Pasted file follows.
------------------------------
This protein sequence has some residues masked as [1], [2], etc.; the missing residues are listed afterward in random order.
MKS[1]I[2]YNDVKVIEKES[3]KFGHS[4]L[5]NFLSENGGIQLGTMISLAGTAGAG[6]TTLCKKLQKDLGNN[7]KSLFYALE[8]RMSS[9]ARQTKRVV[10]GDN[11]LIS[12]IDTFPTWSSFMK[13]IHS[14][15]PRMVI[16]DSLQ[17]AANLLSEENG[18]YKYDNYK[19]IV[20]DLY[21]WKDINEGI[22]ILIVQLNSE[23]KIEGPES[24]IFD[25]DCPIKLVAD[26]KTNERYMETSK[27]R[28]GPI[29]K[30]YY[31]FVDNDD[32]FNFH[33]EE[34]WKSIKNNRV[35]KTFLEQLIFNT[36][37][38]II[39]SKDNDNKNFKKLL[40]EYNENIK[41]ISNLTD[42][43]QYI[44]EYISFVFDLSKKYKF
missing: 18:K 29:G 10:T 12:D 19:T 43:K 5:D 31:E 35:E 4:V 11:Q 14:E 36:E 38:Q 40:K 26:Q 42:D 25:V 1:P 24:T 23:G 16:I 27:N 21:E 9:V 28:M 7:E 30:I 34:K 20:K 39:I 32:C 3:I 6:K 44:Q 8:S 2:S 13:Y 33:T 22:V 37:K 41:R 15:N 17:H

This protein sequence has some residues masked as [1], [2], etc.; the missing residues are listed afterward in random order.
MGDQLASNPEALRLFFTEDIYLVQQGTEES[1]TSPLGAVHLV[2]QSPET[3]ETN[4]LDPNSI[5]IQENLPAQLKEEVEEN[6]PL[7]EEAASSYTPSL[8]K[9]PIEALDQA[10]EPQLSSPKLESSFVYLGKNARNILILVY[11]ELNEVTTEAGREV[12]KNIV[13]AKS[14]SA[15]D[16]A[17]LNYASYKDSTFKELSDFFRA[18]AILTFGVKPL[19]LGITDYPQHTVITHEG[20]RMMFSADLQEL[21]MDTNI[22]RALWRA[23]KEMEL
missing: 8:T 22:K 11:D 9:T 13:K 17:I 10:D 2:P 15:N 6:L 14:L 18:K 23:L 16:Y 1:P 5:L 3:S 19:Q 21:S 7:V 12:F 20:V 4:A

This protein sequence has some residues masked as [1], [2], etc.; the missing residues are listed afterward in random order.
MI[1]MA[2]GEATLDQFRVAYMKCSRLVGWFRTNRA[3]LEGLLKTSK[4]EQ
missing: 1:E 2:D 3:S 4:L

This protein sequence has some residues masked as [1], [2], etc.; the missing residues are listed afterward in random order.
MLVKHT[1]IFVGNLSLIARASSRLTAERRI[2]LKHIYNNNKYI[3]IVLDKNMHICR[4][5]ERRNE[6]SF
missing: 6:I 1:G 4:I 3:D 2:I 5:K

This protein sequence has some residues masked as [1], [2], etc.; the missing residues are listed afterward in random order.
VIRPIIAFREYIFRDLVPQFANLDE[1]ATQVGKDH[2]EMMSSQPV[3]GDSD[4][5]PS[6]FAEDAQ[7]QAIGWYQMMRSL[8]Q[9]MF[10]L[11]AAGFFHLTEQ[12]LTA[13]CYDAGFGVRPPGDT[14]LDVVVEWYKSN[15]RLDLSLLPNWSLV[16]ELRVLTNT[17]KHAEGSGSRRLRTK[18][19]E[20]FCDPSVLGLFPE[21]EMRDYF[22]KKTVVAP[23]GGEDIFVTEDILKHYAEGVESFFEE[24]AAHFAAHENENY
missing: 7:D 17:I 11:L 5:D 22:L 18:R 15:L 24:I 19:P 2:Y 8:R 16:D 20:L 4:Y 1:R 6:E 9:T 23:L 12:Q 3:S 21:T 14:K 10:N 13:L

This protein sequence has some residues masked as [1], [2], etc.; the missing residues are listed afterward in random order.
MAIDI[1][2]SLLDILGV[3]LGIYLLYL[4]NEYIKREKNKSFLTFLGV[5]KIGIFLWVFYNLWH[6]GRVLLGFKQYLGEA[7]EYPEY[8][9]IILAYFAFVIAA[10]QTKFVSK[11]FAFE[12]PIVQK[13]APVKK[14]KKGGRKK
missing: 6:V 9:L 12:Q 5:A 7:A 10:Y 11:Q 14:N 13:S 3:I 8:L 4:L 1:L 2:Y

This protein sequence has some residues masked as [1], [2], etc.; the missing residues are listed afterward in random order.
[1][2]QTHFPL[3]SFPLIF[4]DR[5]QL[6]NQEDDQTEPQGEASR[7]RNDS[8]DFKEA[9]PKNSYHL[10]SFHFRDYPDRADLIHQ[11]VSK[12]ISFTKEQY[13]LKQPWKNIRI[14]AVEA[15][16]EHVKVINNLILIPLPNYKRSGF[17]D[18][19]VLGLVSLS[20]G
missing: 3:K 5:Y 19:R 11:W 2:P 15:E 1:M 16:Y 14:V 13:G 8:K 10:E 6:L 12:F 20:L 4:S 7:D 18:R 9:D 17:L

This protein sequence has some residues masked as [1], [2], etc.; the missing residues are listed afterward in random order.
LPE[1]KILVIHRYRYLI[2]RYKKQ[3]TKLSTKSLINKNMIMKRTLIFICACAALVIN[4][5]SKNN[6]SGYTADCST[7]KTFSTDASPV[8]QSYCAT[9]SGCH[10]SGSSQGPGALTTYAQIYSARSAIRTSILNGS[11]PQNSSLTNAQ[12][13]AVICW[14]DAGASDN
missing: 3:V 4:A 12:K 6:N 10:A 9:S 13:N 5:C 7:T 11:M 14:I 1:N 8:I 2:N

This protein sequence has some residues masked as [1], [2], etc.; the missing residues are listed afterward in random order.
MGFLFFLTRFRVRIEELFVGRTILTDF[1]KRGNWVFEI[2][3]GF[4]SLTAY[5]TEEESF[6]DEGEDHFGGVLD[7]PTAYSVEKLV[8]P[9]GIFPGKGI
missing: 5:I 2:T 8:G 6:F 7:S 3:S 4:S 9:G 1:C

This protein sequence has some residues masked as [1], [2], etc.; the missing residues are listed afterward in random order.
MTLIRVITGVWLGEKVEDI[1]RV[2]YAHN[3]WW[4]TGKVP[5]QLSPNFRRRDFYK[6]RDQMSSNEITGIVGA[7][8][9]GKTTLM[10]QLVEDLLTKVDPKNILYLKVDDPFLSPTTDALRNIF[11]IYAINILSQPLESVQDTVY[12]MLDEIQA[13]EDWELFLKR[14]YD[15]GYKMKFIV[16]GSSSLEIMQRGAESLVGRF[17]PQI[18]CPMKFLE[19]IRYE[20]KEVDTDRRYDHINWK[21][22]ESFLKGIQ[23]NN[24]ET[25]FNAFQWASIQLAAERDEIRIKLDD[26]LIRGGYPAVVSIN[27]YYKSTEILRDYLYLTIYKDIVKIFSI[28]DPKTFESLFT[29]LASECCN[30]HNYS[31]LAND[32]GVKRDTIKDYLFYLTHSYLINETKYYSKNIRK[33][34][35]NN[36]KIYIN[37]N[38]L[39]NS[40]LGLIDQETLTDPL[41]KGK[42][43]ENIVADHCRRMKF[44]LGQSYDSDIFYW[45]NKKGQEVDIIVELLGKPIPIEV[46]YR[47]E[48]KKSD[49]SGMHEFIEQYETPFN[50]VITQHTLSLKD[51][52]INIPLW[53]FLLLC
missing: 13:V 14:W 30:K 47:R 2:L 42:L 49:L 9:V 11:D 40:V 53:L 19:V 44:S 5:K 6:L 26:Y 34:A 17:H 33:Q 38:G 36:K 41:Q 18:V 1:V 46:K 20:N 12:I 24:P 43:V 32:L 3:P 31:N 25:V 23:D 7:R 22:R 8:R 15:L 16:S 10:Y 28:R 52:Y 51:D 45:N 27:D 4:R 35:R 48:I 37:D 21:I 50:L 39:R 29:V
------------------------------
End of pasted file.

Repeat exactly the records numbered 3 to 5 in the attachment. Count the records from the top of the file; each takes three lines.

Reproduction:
This protein sequence has some residues masked as [1], [2], etc.; the missing residues are listed afterward in random order.
MI[1]MA[2]GEATLDQFRVAYMKCSRLVGWFRTNRA[3]LEGLLKTSK[4]EQ
missing: 1:E 2:D 3:S 4:L

This protein sequence has some residues masked as [1], [2], etc.; the missing residues are listed afterward in random order.
MLVKHT[1]IFVGNLSLIARASSRLTAERRI[2]LKHIYNNNKYI[3]IVLDKNMHICR[4][5]ERRNE[6]SF
missing: 6:I 1:G 4:I 3:D 2:I 5:K

This protein sequence has some residues masked as [1], [2], etc.; the missing residues are listed afterward in random order.
VIRPIIAFREYIFRDLVPQFANLDE[1]ATQVGKDH[2]EMMSSQPV[3]GDSD[4][5]PS[6]FAEDAQ[7]QAIGWYQMMRSL[8]Q[9]MF[10]L[11]AAGFFHLTEQ[12]LTA[13]CYDAGFGVRPPGDT[14]LDVVVEWYKSN[15]RLDLSLLPNWSLV[16]ELRVLTNT[17]KHAEGSGSRRLRTK[18][19]E[20]FCDPSVLGLFPE[21]EMRDYF[22]KKTVVAP[23]GGEDIFVTEDILKHYAEGVESFFEE[24]AAHFAAHENENY
missing: 7:D 17:I 11:L 5:D 22:L 18:R 15:L 24:I 19:P 2:Y 8:R 16:D 20:L 4:Y 1:R 6:E 9:T 23:L 12:Q 3:S 21:T 14:K 10:N 13:L